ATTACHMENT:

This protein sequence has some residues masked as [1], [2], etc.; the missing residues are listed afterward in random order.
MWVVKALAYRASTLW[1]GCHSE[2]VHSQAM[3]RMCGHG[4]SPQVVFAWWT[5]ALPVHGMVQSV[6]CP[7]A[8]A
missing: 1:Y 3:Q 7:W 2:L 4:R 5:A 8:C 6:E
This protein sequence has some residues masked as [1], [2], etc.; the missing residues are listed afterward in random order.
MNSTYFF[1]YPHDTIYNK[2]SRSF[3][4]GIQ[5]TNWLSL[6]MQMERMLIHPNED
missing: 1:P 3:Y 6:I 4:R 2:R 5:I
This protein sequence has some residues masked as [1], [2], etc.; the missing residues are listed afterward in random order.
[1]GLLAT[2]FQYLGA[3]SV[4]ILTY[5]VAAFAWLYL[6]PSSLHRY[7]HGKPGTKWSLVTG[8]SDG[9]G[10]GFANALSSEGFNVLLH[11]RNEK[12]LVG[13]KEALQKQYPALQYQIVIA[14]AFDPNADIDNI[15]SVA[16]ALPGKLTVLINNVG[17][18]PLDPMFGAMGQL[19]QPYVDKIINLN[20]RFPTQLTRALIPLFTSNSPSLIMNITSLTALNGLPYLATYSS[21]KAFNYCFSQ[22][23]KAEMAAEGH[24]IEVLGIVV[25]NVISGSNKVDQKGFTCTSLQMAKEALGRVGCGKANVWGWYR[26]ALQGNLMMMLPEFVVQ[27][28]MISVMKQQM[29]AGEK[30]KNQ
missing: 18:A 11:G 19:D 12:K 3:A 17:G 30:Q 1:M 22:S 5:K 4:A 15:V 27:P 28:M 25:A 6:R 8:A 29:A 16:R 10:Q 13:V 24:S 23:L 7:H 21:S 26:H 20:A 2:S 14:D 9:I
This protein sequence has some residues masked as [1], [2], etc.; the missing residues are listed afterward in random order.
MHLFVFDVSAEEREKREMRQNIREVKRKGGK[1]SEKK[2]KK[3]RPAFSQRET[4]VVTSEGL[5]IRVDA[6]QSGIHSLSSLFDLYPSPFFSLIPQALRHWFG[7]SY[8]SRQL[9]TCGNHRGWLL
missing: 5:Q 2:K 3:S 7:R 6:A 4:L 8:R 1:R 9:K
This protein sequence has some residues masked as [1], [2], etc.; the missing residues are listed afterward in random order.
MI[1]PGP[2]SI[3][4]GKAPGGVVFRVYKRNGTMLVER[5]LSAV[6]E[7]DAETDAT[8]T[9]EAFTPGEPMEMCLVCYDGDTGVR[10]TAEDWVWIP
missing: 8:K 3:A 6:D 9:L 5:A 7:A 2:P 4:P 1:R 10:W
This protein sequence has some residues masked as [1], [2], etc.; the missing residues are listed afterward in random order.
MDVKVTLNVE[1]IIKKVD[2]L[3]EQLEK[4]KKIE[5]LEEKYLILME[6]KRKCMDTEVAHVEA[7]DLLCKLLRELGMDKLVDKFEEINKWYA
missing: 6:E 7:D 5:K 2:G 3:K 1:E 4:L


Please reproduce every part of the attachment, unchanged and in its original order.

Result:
This protein sequence has some residues masked as [1], [2], etc.; the missing residues are listed afterward in random order.
MWVVKALAYRASTLW[1]GCHSE[2]VHSQAM[3]RMCGHG[4]SPQVVFAWWT[5]ALPVHGMVQSV[6]CP[7]A[8]A
missing: 1:Y 3:Q 7:W 2:L 4:R 5:A 8:C 6:E
This protein sequence has some residues masked as [1], [2], etc.; the missing residues are listed afterward in random order.
MNSTYFF[1]YPHDTIYNK[2]SRSF[3][4]GIQ[5]TNWLSL[6]MQMERMLIHPNED
missing: 1:P 3:Y 6:I 4:R 2:R 5:I
This protein sequence has some residues masked as [1], [2], etc.; the missing residues are listed afterward in random order.
[1]GLLAT[2]FQYLGA[3]SV[4]ILTY[5]VAAFAWLYL[6]PSSLHRY[7]HGKPGTKWSLVTG[8]SDG[9]G[10]GFANALSSEGFNVLLH[11]RNEK[12]LVG[13]KEALQKQYPALQYQIVIA[14]AFDPNADIDNI[15]SVA[16]ALPGKLTVLINNVG[17][18]PLDPMFGAMGQL[19]QPYVDKIINLN[20]RFPTQLTRALIPLFTSNSPSLIMNITSLTALNGLPYLATYSS[21]KAFNYCFSQ[22][23]KAEMAAEGH[24]IEVLGIVV[25]NVISGSNKVDQKGFTCTSLQMAKEALGRVGCGKANVWGWYR[26]ALQGNLMMMLPEFVVQ[27][28]MISVMKQQM[29]AGEK[30]KNQ
missing: 18:A 11:G 19:D 12:K 3:A 17:G 30:Q 1:M 22:S 5:K 4:A 15:V 27:P 28:M 25:A 6:R 8:A 29:A 16:R 10:Q 13:V 24:S 23:L 7:H 21:S 26:H 20:A 2:S 14:D 9:I
This protein sequence has some residues masked as [1], [2], etc.; the missing residues are listed afterward in random order.
MHLFVFDVSAEEREKREMRQNIREVKRKGGK[1]SEKK[2]KK[3]RPAFSQRET[4]VVTSEGL[5]IRVDA[6]QSGIHSLSSLFDLYPSPFFSLIPQALRHWFG[7]SY[8]SRQL[9]TCGNHRGWLL
missing: 5:Q 2:K 3:S 7:R 6:A 4:L 8:R 1:R 9:K
This protein sequence has some residues masked as [1], [2], etc.; the missing residues are listed afterward in random order.
MI[1]PGP[2]SI[3][4]GKAPGGVVFRVYKRNGTMLVER[5]LSAV[6]E[7]DAETDAT[8]T[9]EAFTPGEPMEMCLVCYDGDTGVR[10]TAEDWVWIP
missing: 8:K 3:A 6:D 9:L 5:A 7:A 2:P 4:P 1:R 10:W
This protein sequence has some residues masked as [1], [2], etc.; the missing residues are listed afterward in random order.
MDVKVTLNVE[1]IIKKVD[2]L[3]EQLEK[4]KKIE[5]LEEKYLILME[6]KRKCMDTEVAHVEA[7]DLLCKLLRELGMDKLVDKFEEINKWYA
missing: 6:E 7:D 5:K 2:G 3:K 1:E 4:L